30. W. A. Black, “An existential approach to self-control in the addictive behaviors,” in Self-Control and the Addictive Behaviors, N. Heather, W. R. Miller, and J. Greeley, Eds., Maxwell and MacMillan, Sydney, Australia, 1991. View at: Google Scholar
  31. J. C. Crumbaugh and L. T. Maholick, Manual of Instruction for the Purpose-in-Life-Test, Psychometric, Munster, Ind, USA, 1969.
  32. C. Johanson, F. F. Duffy, and J. C. Anthony, “Associations between drug use and behavioral repertoire in urban youths,” Addiction, vol. 91, no. 4, pp. 523–534, 1996. View at: Publisher Site | Google Scholar
  33. M. B. Becerra, P. Herring, H. Hopp Marshak, and J. E. Banta, “Association between acculturation and binge drinking among Asian-Americans: results from the California health interview survey,” Journal of Addiction, vol. 2013, Article ID 248196, 10 pages, 2013. View at: Publisher Site | Google Scholar
  34. G. Bhattacharya, “Drug abuse risks for acculturating immigrant adolescents: case study of Asian Indians in the United States,” Health and Social Work, vol. 27, no. 3, pp. 175–183, 2002. View at: Publisher Site | Google Scholar
  35. S. E. Zemore, “Acculturation and alcohol among Latino adults in the United States: a comprehensive review,” Alcoholism: Clinical and Experimental Research, vol. 31, no. 12, pp. 1968–1990, 2007. View at: Publisher Site | Google Scholar
  36. S. L. Gomez, J. L. Kelsey, S. L. Glaser, M. M. Lee, and S. Sidney, “Immigration and acculturation in relation to health and health-related risk factors among specific Asian subgroups in a health maintenance organization,” The American Journal of Public Health, vol. 94, no. 11, pp. 1977–1984, 2004. View at: Publisher Site | Google Scholar
  37. Drug Policy Alliance, “The Drug War, Mass Incarceration and Race,”,%20Mass%20Incarceration%20and%20Race.pdf. View at: Google Scholar
  38. B. Pelissier, S. Wallace, J. A. O'Neil et al., “Federal prison residential drug treatment reduces substance use and arrests after release,” The American Journal of Drug and Alcohol Abuse, vol. 27, no. 2, pp. 315–337, 2001. View at: Publisher Site | Google Scholar
  39. J. E. Banta, P. E. Mukaire, and M. G. Haviland, “Binge drinking by gender and race/ethnicity among California adults 2007/2009,” The American Journal of Drug and Alcohol Abuse, vol. 40, no. 2, pp. 95–102, 2014. View at: Google Scholar
  40. D. A. Regier, M. E. Farmer, D. S. Rae et al., “Comorbidity of mental disorders with alcohol and other drug abuse. Results from the epidemiologic catchment area (ECA) study,” The Journal of the American Medical Association, vol. 264, no. 19, pp. 2511–2518, 1990. View at: Publisher Site | Google Scholar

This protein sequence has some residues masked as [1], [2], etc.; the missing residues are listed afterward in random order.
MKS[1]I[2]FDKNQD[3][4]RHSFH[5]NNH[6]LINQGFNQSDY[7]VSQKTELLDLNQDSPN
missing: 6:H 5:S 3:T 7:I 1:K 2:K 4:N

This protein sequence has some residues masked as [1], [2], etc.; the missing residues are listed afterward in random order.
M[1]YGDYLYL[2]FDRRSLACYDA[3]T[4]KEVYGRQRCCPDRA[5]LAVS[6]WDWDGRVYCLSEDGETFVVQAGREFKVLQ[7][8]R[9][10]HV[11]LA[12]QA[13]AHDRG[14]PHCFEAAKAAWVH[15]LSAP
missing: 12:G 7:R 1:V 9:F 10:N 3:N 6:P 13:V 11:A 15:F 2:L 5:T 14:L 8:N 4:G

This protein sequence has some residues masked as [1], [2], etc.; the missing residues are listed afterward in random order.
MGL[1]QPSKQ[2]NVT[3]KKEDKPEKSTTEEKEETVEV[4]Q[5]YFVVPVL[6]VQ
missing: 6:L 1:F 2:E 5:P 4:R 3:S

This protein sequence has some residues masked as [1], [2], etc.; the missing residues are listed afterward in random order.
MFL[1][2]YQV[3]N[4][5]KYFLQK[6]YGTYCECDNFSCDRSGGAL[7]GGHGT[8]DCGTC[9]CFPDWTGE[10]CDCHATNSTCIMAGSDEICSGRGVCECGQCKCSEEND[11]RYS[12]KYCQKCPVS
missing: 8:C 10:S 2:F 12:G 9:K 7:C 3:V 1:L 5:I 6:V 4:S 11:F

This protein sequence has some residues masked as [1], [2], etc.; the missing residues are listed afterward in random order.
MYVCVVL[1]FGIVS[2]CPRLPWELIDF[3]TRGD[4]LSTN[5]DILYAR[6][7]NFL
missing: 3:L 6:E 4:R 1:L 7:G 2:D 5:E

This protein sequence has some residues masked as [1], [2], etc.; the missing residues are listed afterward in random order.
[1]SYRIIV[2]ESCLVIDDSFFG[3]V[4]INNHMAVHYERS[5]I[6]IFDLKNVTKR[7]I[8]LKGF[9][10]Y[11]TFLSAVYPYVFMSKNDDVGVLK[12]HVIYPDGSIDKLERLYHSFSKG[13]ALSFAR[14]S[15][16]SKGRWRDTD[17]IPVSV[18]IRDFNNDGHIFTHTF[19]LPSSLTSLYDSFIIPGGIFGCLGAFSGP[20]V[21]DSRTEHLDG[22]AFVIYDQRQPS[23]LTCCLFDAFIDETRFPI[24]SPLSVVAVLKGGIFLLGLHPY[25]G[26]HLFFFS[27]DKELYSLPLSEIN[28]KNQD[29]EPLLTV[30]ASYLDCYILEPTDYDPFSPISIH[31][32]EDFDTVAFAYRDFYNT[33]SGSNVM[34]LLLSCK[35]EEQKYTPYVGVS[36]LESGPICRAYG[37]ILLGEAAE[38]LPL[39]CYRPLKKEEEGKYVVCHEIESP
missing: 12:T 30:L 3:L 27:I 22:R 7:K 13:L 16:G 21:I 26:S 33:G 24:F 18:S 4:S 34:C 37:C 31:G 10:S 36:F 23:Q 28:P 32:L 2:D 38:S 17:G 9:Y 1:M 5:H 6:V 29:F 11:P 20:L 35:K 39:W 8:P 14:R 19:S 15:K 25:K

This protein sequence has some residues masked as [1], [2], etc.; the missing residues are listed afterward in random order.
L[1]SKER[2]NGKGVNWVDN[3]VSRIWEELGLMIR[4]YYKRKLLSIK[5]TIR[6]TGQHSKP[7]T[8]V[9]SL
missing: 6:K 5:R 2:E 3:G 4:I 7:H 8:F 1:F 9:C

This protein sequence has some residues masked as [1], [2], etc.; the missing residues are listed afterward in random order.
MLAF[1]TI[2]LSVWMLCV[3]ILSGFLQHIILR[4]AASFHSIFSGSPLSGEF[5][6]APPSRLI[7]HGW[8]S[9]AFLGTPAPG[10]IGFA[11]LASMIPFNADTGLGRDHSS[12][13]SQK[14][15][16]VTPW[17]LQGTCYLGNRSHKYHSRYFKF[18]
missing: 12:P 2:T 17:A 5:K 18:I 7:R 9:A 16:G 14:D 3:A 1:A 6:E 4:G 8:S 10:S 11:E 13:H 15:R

41. L. Degenhardt and W. Hall, “The relationship between tobacco use, substance-use disorders and mental health: results from the National Survey of Mental Health and Well-being,” Nicotine and Tobacco Research, vol. 3, no. 3, pp. 225–234, 2001. View at: Publisher Site | Google Scholar
  42. K. Lasser, J. W. Boyd, S. Woolhandler, D. U. Himmelstein, D. McCormick, and D. H. Bor, “Smoking and mental illness: a population-based prevalence study,” Journal of the American Medical Association, vol. 284, no. 20, pp. 2606–2610, 2000. View at: Publisher Site | Google Scholar
  43. P. J. Guarnaccia, I. Martinez, and H. Acosta, “Chapter 2. Mental health in the hispanic immigrant community,” Journal of Immigrant & Refugee Services, vol. 3, no. 1-2, pp. 21–46, 2005. View at: Google Scholar
  44. S. Duval, “Culture and Stigma Affect Mental Health Care for Latinos,” Center for Advancing Health, 2011, View at: Google Scholar
  45. W. J. Doherty and W. Allen, “Family functioning and parental smoking as predictors of adolescent cigarette use: a six-year prospective study,” Journal of Family Psychology, vol. 8, no. 3, pp. 347–353, 1994. View at: Publisher Site | Google Scholar
  46. T. E. Duncan, E. Tildesley, S. C. Duncan, and H. Hops, “The consistency of family and peer influences on the development of substance use in adolescence,” Addiction, vol. 90, no. 12, pp. 1647–1660, 1995. View at: Publisher Site | Google Scholar
  47. R. D. B. Velleman, L. J. Templeton, and A. G. Copello, “The role of the family in preventing and intervening with substance use and misuse: a comprehensive review of family interventions, with a focus on young people,” Drug and Alcohol Review, vol. 24, no. 2, pp. 93–109, 2005. View at: Publisher Site | Google Scholar

Copyright © 2014 Benjamin J. Becerra et al. This is an open access article distributed under the Creative Commons Attribution License, which permits unrestricted use, distribution, and reproduction in any medium, provided the original work is properly cited.

2098 Views | 735 Downloads | 5 Citations
 PDF  Download Citation  Citation
 Download other formatsMore
 Order printed copiesOrder

We are committed to sharing findings related to COVID-19 as quickly and safely as possible. Any author submitting a COVID-19 paper should notify us at to ensure their research is fast-tracked and made available on a preprint server as soon as possible. We will be providing unlimited waivers of publication charges for accepted articles related to COVID-19.